The Centre for Food Safety has moved to allay local fears that Australian eggs on sale here may have been injected with toxic food dyes intended to make the yolks appear brighter. Strong dosages of chemical food dye additives are believed to raise higher risks of cancer and their sale is banned here.
The agency said Monday that it found no traces of substances banned in Hong Kong among 630 eggs samples examined over the past three years. But the center promised to continue monitoring the situation and to consult with the Australian government.
Louis Shih Tai-cho, physician and president of the Hong Kong Medical Association, told China Daily the issue is potentially serious and bears close scrutiny.
The agency's statement came in response to reports in Australian media, quoting several organic farmers as saying that artificial food dyes were being added to exported eggs from Australia.
Australia's leading egg producer Sunny Queen, a cooperative based in Queensland, signed an exclusive distributorship agreement with a local registered company in Hong Kong, Century Food Company, to sell its products at supermarkets in Hong Kong, Macao and the Chinese mainland.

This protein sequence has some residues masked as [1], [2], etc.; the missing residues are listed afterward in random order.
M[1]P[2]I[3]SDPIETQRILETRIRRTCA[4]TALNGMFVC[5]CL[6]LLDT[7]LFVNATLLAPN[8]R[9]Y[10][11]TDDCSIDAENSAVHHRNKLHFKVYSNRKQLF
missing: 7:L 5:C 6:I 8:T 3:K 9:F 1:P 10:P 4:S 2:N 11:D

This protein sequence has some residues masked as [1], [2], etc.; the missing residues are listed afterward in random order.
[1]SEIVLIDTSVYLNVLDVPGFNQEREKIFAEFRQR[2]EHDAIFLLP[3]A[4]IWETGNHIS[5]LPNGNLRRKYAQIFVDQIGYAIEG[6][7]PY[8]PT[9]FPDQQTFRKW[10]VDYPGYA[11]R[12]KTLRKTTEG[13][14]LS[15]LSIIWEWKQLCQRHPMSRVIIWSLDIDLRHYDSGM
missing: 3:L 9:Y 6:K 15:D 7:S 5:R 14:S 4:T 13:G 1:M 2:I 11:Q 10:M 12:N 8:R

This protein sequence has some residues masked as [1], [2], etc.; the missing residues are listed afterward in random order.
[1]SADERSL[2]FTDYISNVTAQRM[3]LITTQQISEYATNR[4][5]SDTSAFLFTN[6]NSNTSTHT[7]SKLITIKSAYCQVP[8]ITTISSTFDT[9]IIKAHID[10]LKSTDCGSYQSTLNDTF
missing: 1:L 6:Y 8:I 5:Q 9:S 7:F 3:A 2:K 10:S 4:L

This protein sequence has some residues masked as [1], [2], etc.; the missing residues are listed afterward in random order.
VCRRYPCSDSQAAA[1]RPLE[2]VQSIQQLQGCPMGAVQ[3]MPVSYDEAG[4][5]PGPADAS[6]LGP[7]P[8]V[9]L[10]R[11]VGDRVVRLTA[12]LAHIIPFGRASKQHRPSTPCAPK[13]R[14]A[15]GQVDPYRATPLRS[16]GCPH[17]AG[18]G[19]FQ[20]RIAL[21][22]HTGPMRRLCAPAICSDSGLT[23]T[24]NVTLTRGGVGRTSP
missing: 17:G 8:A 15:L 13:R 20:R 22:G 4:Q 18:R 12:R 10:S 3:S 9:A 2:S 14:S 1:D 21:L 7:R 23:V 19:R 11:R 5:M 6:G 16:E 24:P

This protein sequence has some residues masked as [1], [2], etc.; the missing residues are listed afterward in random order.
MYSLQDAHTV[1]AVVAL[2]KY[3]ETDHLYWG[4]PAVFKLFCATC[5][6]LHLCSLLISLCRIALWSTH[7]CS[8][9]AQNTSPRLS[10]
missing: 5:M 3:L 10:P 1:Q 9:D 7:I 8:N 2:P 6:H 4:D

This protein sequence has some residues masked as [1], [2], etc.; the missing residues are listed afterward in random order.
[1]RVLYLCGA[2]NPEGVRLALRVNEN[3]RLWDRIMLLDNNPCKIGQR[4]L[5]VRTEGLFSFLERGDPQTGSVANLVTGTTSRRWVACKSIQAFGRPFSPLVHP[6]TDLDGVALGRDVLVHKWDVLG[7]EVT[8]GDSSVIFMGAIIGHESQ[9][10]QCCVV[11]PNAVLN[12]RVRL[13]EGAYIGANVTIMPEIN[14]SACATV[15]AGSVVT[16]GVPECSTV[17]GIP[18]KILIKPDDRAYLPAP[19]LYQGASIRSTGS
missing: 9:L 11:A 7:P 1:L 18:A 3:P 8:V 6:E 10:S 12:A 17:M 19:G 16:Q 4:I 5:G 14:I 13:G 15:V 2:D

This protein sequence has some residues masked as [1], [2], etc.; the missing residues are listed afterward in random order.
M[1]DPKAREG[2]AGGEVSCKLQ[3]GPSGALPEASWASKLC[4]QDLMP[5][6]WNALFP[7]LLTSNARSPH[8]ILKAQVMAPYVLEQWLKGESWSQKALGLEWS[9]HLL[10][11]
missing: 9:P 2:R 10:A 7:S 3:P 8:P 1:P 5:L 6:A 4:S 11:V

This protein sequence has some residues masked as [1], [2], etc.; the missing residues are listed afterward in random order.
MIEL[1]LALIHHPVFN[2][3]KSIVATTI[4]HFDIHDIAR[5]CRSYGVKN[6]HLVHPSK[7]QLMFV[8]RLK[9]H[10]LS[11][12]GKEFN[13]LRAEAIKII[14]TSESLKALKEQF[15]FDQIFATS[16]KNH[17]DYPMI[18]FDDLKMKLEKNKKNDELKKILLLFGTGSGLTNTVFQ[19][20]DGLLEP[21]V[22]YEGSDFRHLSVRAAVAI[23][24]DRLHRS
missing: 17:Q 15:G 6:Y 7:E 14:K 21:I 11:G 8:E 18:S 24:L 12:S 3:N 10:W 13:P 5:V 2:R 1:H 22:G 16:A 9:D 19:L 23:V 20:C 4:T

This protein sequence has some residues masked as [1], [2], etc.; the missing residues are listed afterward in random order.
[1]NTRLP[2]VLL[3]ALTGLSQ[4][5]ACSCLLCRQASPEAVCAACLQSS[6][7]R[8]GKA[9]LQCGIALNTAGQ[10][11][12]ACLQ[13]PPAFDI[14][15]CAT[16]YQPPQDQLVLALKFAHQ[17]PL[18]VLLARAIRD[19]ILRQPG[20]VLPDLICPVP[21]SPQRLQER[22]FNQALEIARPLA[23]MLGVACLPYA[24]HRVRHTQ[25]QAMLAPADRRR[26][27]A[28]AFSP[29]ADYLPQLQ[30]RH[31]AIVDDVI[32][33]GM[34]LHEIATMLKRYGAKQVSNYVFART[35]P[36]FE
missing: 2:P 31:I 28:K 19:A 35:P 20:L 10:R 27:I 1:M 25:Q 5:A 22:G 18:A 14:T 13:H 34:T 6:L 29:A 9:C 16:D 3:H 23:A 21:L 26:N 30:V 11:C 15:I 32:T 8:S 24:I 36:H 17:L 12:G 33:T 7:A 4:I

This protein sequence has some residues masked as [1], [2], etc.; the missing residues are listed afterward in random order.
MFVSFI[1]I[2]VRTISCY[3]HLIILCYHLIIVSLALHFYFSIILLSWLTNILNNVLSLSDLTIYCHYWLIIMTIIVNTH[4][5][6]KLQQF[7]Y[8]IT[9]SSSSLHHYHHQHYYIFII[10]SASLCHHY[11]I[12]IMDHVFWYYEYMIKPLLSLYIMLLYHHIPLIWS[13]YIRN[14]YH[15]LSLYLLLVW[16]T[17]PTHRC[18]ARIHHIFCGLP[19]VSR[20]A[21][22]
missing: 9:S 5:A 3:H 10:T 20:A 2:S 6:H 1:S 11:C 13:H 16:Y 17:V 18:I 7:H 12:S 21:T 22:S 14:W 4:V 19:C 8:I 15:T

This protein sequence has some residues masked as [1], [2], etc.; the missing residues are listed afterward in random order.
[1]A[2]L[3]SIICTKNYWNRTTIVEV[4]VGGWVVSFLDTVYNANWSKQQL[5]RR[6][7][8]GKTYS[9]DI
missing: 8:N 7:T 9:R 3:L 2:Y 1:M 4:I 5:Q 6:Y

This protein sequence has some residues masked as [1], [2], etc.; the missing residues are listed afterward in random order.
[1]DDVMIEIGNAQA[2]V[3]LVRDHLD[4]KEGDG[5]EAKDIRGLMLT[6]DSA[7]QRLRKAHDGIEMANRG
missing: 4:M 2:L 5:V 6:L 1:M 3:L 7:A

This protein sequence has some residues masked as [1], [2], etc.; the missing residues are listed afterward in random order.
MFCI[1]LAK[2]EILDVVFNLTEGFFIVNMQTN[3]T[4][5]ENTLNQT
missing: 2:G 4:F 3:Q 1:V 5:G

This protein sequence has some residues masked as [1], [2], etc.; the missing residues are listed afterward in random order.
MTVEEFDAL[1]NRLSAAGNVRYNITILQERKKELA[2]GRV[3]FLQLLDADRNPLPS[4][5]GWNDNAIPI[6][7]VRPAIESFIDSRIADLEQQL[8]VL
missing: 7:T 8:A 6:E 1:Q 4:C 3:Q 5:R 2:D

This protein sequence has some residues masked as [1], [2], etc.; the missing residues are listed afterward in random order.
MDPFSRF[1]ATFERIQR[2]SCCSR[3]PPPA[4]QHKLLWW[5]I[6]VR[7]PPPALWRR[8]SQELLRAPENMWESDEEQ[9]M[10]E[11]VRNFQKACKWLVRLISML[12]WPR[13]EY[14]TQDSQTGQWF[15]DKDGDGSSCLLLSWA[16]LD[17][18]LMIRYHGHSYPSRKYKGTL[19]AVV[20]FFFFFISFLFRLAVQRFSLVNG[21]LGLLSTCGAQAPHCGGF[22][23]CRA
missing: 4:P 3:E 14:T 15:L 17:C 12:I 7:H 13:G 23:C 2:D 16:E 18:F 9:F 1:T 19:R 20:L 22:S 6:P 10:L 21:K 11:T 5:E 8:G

Hong Kong's major supermarkets approached by China Daily said they do not sell Australian eggs, adding those are available only at high-end supermarkets.
Census and Statistics Bureau figures show Hong Kong imported a total of 2,117 million fresh eggs in 2013, the last year for which statistics are available. The great majority came from the Chinese mainland, the US, Singapore and Thailand.
The Australian news report however was critical of Australia's lax regulation on free range chickens.
Anyone convicted of selling food with unauthorized additives in Hong Kong is liable to a maximum fine of HK$50,000 dollars a day and six months' imprisonment.